Russell Tovey remembers being told early in his acting career that he shouldn’t come out as gay.
“I remember thinking, ‘I’m hearing you. Thank you very much. I appreciate your advice, but I’m going to do this because this feels authentic to me,’” the actor tells me on this week’s episode of the “Just for Variety” podcast. “This feels important to me. It feels important to my life outside of my pretend life of playing all these characters. I have to have the stability to know who I am outside of this.”
Not that he doesn’t wonder what his career may have looked like if he remained in the closet. “I don’t know, but I don’t regret it on any level because my career has taken me somewhere really exciting,” Tovey says. “And I’ve played so many queer guys, queer characters that have brought me so much joy and I feel like have brought a lot of people joy and changed, set the dial somewhere else for people.”
At the same time he was being told not to live his truth, Tovey was also being pressured to do something about his ears. “Someone said to me, ‘If you want to make it in Hollywood, you’ve got to pin your ears back,’” he says. “And I remember being like, ‘They’re my trademark!’ I’ve never had an issue with my ears.”
Tovey’s profile took a big leap when he played Kevin, Jonathan Groff’s boss and love interest on HBO’s “Looking.” His prolific career also includes the FBI series “Quantico” opposite Priyanka Chopra Jonas, Russell T. Davies’ “Years and Years,” “Flesh and Blood” with Imelda Staunton as well as runs on Broadway and the West End.
And now he’s landed as the lead player on Ryan Murphy’s “American Horror Story: New York City.” Tovey plays a closeted cop in New York investigating the murders of several gay men during the onset of the AIDS epidemic. The cast also includes Joe Mantello, Zachary Quinto, Charlie Carver and Patti LuPone.
This latest installment of the “AHS” anthology is a sexy horror thriller that features Tovey in all sorts of bedroom scenes that include leather and bondage gear. “I always get jobs where I make out with a lot of people,” Tovey says. “I’m always having sex and stuff on screen. My mom, bless her, has seen me have sex in multiple ways and she’s seen me die hundreds of times. I feel sorry for her that she’s seen sex and death through my eyes a lot.”
While filming “AHS” in New York City, he realized it was time to for him to get the monkeypox vaccine. “I’m in a relationship in the U.K. and I don’t make a habit of going out and kissing other people, but suddenly because of my job, I’m kissing lots of guys and you are a bit like, ‘Oh, shit, I need to go and get vaccinated,’” Tovey said. “The only place they had it was Fire Island and I’d never been. So my first ever experience of Fire Island was going to get the monkeypox vaccine. I had the vaccine, I swam in the sea, had some lunch, got back on the ferry. I was like, ‘This is a lovely way to get a vaccine.’ Everyone should do it this way.”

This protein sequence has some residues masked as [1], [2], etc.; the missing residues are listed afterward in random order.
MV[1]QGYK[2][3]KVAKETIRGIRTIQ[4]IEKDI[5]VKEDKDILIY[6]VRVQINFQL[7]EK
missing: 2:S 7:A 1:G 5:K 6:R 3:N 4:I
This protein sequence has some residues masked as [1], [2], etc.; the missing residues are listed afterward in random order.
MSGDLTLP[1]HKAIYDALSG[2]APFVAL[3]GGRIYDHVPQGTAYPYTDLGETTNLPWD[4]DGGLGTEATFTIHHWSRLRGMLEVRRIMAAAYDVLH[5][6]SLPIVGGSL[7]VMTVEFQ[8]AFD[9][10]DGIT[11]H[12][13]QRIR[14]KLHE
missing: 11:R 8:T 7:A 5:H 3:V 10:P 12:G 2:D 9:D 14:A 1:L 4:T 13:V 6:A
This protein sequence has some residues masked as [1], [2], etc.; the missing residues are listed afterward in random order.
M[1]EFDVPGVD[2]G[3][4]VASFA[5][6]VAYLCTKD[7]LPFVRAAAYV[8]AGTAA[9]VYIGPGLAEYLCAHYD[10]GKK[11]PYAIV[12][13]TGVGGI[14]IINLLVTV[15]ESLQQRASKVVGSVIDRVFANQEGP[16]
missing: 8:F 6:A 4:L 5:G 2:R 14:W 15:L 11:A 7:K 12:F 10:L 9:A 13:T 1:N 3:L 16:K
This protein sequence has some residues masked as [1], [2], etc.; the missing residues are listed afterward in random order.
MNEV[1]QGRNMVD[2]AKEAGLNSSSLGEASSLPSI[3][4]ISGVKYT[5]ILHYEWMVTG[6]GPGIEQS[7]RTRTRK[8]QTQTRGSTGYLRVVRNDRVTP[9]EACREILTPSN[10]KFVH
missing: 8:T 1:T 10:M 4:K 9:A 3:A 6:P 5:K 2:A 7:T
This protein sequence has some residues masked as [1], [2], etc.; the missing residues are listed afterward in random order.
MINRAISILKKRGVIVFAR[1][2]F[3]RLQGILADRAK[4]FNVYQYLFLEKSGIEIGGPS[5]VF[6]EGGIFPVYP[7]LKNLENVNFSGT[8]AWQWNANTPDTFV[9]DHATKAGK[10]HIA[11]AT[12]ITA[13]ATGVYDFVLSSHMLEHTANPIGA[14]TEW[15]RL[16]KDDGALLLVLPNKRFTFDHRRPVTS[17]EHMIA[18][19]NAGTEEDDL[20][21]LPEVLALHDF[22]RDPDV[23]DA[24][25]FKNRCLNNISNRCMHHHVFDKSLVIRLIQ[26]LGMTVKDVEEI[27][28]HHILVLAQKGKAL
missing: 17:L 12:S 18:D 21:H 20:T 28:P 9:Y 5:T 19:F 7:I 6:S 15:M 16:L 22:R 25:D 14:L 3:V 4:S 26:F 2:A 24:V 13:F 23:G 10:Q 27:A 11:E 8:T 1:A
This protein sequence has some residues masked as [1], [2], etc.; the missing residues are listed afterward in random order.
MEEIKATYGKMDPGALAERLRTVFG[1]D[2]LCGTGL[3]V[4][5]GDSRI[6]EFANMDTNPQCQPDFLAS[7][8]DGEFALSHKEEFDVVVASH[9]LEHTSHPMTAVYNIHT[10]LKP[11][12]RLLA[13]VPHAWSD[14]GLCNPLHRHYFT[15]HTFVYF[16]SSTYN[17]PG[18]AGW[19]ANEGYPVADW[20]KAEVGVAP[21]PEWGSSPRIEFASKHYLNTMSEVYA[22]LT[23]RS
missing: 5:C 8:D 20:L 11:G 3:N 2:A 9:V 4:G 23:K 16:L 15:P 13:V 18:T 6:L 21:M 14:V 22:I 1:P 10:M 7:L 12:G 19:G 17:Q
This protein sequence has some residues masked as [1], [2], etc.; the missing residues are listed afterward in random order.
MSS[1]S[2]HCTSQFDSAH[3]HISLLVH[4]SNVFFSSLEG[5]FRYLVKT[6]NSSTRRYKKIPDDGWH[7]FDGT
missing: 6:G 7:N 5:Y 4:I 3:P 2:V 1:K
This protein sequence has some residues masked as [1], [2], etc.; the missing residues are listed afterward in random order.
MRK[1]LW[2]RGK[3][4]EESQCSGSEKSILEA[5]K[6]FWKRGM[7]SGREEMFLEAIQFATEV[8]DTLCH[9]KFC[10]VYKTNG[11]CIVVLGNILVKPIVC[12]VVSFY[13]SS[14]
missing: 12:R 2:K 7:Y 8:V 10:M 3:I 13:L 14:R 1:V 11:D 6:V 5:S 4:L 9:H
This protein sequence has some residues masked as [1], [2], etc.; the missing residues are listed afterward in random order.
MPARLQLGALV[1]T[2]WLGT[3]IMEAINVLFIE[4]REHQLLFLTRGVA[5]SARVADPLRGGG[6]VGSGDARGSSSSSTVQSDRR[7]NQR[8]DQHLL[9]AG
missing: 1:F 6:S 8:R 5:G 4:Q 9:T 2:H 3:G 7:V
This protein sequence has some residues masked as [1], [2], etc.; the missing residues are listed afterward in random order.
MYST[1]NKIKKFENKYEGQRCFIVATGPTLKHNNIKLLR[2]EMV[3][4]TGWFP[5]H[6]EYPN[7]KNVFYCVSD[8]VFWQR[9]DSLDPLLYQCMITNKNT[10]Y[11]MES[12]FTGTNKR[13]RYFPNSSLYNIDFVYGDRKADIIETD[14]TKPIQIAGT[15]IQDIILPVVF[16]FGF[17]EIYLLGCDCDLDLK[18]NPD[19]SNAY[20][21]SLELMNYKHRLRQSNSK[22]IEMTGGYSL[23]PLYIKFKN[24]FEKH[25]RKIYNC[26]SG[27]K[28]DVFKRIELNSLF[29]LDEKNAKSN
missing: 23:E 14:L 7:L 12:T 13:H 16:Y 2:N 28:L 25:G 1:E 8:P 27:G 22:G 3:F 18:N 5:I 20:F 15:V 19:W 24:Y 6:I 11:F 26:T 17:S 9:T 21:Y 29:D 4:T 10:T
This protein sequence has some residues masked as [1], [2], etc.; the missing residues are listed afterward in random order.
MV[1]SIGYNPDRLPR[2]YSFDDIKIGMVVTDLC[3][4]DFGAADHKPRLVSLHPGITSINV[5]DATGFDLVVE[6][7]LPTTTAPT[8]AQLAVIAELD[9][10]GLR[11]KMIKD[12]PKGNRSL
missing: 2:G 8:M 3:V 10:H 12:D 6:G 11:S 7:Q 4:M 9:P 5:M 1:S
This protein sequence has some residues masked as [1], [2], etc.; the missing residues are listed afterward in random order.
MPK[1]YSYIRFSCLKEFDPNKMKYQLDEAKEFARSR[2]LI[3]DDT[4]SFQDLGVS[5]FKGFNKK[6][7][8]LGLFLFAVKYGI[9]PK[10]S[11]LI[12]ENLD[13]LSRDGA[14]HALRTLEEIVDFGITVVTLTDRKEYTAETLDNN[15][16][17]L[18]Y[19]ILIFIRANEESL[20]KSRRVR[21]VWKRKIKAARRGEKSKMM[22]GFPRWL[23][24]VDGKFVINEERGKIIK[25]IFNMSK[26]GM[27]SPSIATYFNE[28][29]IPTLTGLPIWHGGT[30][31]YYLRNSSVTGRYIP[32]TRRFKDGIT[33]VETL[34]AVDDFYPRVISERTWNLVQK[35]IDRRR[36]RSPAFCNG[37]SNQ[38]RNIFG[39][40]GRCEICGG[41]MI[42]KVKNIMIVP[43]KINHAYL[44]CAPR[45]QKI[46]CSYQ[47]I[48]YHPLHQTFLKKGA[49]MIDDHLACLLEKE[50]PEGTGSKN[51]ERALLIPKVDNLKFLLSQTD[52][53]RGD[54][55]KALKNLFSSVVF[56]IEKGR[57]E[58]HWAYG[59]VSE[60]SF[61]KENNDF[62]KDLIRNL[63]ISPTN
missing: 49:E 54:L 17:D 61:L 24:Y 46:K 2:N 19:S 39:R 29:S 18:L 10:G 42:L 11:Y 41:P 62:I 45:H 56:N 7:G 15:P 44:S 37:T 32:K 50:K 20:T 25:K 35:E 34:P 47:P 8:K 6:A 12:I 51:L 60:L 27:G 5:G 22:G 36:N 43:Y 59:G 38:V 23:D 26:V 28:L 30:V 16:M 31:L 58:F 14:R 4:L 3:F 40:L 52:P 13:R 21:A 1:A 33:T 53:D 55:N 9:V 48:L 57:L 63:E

Of course, there was an intimacy coordinator on set, but Tovey says he was never uncomfortable filming the show’s most explicit scenes, including one in which he makes out and whips a character played by straight actor Zach Meiser. “There is an anxiety that kicks in that you go, ‘This is a straight guy, I’m a gay guy, openly, and we’re going to be kissing now.’ And we did it and then his tongue slipped in and then they cut and he went to me, ‘I just slipped my tongue in there…Is that all right?’ I said, ‘If it’s all right with you.’”
They continued shooting the sequence. “The next time we did it, I was like, ‘This guy is up for it! This guy’s committed. I absolutely love this, let’s go for it!’ So then we are like eating each other’s face, tongue in each other’s face. At one point I thought, ‘I’m going to spit in his mouth. No, don’t do that. That’s too much.’ I had to hold back. That’s when you get in trouble.”
Tovey was having lunch in a London restaurant when Murphy first called him to discuss “AHS.” “He said, ‘I’ve got a great role for you. It’s going to be based on ‘Cruising’…It’s kind of like the Al Pacino role. How would you feel about doing that? Are you free?’ And I was like, ‘My god, yeah, I can make myself free. I can do that. Then we talked for about 15 minutes about art. So we talked about ‘American Horror Story’ for about a minute and a half. We talked about art, artists we love, queer artists of the ‘80s and ‘90s. A lot of artists that were lost that are now being rediscovered because there’s a lot of themes that me and Ryan share in our taste for artists and especially artists that died of AIDS and were overlooked in their lifetime. Reasserting them into the cannon is something that’s really important to me.”
Tovey and gallerist Robert Diament host the art podcast “Talk Art.” They published their first book, “Talk Art: Everything You Wanted to Know About Contemporary Art but Were Afraid to Ask,” in June. “We were a Sunday Times bestseller, which was incredibly exciting for an art book,” Tovey says. A second book will be released next year. “When we started, Rob was saying, ‘What are we doing? We’re not allowed to be doing this,’” Tovey says. “So many people would be like, ‘Why are you doing this? And you should only be talking to artists. You shouldn’t be talking to celebrities. You shouldn’t be talking to people who aren’t in the art world.’ I was like, ‘No, because that makes it really exclusive. We’re not exclusive, we’re inclusive.’”
You can listen to the full interview with Tovey below. You can also find “Just for Variety” wherever you download your favorite podcasts.